“Acceptorless Photocatalytic Dehydrogenation for Alcohol Decarbonylation and Imine Synthesis.” Ho, H-A.; Manna, K.; Sadow, A. D. Angew. Chem. Int. Ed. 2012, 51, 8607-8610. DOI: 10.1002/anie.201203556
The use of biorenewables as feedstock chemicals for commodity chemicals as well as fuels requires mild, selective removal of oxygen-containing functional groups. This is in direct contrast to the production of these chemicals from petroleum products, which, at least for highly functionalized target molecules, necessarily involves oxygenation of hydrocarbons.
There are a large amount of methods development currently underway and I highlight the recent report from the Sadow group on the decarbonylation of alcohols under Rh catalysis. I think the described reaction is a good example of green chemistry, as the reaction is high-yielding, selective, and performed at room temperature under photocatalytic conditions. One serious drawback is the use of benzene as the solvent, although toluene works as a solvent in at least some cases.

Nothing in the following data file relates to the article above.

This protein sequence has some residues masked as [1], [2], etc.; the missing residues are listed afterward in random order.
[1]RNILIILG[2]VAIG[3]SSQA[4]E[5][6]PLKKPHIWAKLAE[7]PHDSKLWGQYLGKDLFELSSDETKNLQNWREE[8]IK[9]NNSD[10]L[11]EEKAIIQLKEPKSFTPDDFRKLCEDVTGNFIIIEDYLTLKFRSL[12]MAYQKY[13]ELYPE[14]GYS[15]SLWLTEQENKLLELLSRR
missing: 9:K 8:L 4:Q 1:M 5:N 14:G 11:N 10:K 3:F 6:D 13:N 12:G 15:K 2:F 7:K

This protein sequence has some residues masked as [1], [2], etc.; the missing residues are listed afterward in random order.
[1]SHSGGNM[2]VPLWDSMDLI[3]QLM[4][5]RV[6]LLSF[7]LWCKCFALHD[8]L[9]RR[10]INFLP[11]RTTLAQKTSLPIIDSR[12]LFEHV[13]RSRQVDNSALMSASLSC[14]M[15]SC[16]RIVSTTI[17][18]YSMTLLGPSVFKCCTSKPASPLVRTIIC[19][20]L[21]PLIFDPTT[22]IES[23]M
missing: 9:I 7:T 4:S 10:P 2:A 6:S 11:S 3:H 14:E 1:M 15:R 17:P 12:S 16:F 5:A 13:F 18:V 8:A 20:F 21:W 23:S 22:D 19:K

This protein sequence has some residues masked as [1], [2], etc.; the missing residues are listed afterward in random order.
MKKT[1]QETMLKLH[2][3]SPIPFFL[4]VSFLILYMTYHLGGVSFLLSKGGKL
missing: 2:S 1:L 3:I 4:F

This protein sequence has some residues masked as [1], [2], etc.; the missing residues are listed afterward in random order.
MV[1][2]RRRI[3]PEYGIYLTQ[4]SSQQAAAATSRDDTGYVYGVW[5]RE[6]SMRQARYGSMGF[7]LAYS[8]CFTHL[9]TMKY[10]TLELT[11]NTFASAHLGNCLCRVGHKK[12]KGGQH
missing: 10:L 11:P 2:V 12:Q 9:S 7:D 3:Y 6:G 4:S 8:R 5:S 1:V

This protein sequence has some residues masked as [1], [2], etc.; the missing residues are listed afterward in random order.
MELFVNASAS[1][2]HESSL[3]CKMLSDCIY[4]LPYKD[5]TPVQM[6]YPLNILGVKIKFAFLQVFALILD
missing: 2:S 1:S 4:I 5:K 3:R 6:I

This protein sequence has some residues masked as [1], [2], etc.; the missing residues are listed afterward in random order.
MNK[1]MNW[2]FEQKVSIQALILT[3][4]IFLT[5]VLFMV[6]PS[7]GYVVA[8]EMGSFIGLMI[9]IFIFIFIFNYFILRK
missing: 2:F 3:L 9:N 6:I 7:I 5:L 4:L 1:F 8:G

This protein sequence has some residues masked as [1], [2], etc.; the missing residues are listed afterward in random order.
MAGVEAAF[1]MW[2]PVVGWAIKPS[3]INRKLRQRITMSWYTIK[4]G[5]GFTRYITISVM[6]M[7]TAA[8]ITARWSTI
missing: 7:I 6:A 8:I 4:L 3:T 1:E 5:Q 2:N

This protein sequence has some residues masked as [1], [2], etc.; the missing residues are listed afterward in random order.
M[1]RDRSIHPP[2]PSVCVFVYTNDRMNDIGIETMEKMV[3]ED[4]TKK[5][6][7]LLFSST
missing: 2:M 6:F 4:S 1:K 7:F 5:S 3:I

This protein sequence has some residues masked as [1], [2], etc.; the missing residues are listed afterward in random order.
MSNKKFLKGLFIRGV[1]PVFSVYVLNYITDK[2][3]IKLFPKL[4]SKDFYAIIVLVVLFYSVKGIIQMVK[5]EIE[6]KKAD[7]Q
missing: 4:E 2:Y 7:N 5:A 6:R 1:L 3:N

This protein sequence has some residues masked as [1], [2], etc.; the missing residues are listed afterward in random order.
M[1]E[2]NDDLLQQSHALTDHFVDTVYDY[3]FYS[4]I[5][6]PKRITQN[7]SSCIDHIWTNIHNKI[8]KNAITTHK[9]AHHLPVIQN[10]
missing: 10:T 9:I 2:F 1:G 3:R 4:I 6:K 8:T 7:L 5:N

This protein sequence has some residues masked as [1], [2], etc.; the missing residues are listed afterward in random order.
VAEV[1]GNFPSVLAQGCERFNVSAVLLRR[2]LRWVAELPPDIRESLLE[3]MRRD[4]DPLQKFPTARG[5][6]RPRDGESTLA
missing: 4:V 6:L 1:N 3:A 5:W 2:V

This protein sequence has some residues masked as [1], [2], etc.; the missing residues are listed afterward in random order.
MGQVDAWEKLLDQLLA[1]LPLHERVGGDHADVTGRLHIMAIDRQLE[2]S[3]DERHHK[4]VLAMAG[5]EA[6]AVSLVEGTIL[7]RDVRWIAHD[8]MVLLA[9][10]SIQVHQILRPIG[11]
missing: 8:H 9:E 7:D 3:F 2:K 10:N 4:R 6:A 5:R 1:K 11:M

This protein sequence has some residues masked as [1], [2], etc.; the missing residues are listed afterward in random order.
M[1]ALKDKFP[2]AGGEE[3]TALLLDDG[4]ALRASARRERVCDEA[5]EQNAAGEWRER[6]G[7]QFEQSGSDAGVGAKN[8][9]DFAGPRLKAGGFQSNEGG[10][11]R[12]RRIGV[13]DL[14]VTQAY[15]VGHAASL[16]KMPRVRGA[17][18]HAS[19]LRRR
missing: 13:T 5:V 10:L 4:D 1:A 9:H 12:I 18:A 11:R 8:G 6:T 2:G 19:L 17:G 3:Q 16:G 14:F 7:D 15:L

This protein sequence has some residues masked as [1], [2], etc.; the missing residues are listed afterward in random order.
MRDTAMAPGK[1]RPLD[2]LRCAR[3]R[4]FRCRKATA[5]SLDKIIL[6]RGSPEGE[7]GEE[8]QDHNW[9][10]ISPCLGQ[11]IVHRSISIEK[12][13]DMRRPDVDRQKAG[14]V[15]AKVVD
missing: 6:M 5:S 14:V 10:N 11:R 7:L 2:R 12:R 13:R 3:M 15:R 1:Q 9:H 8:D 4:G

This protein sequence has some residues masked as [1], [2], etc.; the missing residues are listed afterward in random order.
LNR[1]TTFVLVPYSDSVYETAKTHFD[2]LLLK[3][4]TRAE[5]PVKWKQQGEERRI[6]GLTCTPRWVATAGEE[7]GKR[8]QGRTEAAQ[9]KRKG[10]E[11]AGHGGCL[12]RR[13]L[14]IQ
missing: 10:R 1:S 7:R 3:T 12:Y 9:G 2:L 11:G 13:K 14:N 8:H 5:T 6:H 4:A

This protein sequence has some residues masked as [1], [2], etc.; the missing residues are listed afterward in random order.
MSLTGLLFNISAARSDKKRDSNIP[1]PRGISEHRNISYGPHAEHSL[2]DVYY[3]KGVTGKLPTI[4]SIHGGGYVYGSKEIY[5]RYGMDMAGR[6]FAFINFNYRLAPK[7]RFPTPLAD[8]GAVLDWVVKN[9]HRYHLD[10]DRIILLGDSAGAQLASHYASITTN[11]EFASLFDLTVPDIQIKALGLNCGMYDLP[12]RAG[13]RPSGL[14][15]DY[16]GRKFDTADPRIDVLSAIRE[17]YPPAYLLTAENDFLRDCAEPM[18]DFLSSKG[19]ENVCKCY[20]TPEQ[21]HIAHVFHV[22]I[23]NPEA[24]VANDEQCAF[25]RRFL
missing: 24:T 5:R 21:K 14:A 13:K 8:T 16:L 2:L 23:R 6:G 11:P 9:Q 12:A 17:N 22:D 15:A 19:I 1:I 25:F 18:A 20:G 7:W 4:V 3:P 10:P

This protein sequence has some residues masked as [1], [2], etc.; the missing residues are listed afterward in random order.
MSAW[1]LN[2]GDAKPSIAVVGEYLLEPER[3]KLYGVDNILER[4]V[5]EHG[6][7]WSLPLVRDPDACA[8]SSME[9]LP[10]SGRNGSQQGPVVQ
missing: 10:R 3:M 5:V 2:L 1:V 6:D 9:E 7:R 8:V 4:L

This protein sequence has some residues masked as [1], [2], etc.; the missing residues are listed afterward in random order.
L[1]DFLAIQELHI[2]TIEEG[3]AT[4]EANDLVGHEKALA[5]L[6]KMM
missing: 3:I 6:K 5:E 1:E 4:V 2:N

Reasoning that photolysis would prevent catalyst inhibition by CO binding, the researchers first screened Rh(I) catalysts under photocatalytic conditions with the test substrate cyclohexanemethanol. Unfortunately, no cyclohexane was observed under these reaction conditions. The group then tested Rh and Ir compounds known for C-H activation, such as Cp*Ir(CO)2 and Tp*Rh(CO)2, and did observe cyclohexane for one of the tested catalysts, albeit in low yield (36 % NMR yield with Tp*Rh(CO)2). CO and H2 were also observed, consistent with the targeted alcohol decarbonylation reaction. Interestingly, using their previously reported rhodium tris(oxazolinyl)borate complex ToMRh(CO)2 (1) improved the yield to > 95%. Furthermore, the related dihydride, ToMRh(H)2CO (2) was roughly three times slower and the Ir complex ToMIr(CO)2 was inactive for this reaction.